A New World for Intel and AMD

Intel’s dominant position in consumer computing took another hit recently with the Windows 8 announcement. During the demo, Microsoft was showing the new operating system running on an ARM processor. As mobile computing continues to climb in terms of use and popularity, Intel is finding itself on the outside looking in. It isn’t encouraging. More and more of those mobile devices aren’t including Intel processors. The big dog of the tablet world, the iPad, uses an ARM processor, as does the iPhone. A lot of the Android phones use ARM processors as well. Granted, Google is looking to ensure Android supports Intel processors, but the reality is that Intel doesn’t rule the mobile roost. Windows 8 won’t help that situation, and a rumoured release of MacOS on MacBook Airs also indicates that ARM may be moving into notebooks in a bigger way.

So, does this hurt Intel? It does and it doesn’t. While the CPU is the most visible Intel component, Intel does make other chips, and many of those make their way into these devices. Bus controllers, memory and storage, video and display are all areas where Intel still has a presence. But, their highest margin products are those that are the most visible, and the most talked about, and it is here that Intel is scrambling. Intel has tried to build a mobile story for a long time now, but ARM has been getting the attention.

The company that may be hurt even more by this is AMD. AMD has been largely about being a “cheaper Intel”, providing processors that are compatible at the lowest level, the instruction set. They have done adequately in the low-price PC market, but have yet to make any sort of noise in the mobile space. Their last big “strategic push” was when they acquired ATI to be able to offer high-performance CPUs and graphics processors as “one-stop shopping”. Having Windows 8 and possibly MacOS hits AMD where they live: the low-end space. By having Windows support, not just for the operating system but for the applications, boosts ARM’s value and position. Since this will be on lower-priced portable devices like tablets and netbooks, that’s right in AMD’s kitchen in terms of customer demographic: they want something useful but inexpensive. If MacOS appears on ARM, that would effectively put a dagger in any possibility of AMD processors appearing in lower-end (i.e. cheaper) Mac notebooks and desktops.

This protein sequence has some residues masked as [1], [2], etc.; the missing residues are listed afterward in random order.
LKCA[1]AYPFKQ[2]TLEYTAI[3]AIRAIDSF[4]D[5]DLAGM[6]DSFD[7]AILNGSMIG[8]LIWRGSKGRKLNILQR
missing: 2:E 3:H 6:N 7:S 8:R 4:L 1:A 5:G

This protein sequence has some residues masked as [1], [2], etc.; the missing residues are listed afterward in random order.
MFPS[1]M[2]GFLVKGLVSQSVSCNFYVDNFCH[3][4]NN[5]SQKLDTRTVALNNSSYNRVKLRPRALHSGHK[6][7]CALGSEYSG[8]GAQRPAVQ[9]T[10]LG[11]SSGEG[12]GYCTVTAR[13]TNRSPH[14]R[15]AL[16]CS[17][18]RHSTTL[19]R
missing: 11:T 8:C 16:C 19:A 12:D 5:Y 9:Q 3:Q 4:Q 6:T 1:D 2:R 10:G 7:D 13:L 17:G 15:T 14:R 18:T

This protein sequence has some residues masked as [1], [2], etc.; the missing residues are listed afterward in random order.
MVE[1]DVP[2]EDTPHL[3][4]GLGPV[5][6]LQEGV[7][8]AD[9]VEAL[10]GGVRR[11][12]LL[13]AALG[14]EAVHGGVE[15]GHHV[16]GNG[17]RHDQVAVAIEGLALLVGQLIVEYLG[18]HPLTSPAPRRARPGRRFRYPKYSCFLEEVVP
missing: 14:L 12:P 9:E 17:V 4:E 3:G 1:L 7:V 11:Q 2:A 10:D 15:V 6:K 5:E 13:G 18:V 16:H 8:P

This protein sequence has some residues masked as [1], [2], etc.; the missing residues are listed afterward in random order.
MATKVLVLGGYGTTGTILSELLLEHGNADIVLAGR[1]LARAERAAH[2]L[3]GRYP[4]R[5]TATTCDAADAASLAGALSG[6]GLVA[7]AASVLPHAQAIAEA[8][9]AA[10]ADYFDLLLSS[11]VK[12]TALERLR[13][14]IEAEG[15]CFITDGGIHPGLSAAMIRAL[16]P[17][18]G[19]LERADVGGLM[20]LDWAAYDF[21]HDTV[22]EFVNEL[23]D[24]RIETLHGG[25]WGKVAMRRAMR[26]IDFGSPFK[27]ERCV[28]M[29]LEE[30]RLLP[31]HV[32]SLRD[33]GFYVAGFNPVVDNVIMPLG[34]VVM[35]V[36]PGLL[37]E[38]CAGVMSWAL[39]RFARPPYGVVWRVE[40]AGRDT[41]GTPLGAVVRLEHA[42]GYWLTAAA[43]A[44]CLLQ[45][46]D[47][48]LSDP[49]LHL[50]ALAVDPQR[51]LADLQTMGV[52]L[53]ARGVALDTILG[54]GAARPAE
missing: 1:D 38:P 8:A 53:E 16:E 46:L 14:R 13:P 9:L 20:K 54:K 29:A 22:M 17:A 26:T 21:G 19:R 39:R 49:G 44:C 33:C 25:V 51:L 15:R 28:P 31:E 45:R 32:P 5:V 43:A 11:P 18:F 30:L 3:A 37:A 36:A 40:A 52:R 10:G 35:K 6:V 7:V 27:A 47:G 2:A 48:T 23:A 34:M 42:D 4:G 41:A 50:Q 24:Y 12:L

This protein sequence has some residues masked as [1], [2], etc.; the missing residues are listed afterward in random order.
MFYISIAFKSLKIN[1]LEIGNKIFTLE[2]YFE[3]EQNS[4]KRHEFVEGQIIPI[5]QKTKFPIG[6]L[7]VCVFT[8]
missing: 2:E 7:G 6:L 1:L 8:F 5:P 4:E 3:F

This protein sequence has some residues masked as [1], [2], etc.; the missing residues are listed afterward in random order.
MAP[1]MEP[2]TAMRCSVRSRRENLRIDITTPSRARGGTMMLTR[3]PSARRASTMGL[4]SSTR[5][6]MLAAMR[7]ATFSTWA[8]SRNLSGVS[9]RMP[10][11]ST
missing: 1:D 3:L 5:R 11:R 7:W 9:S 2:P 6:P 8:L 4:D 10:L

If the trend is going where it appears to be heading, what I see is Intel being left with the niche market of high-end desktops and notebooks, as well as a still-significant market for commodity servers running either Windows or Linux. AMD might get a slice of those markets, mainly being available on low-cost machines, but I’m not convinced the volumes for AMD will be all that high. However, the netbook and low-end notebook market, already smarting from the rise of tablets, will become ARM’s playground over time, leaving very little for AMD. I could see AMD being relegated to being primarily a graphics processor company (with the Radeon line), and quite possibly pushed out of the CPU market entirely. Intel might be able to recover some, and see some action with some ultra-ultra-low power processors, mainly to act as a counter to ARM. But I’m not sure that AMD has the time or the cash reserves to be able to build up into this space. Intel has been working on it for years, and is struggling. AMD hasn’t appeared to be doing much here, and that could hurt them in the end. Instead of the hoped-for AMD-vs-Intel battle for CPU supremacy, it is shaping up to be Intel-vs-ARM, with AMD left on the sidelines without any ammunition at their disposal.

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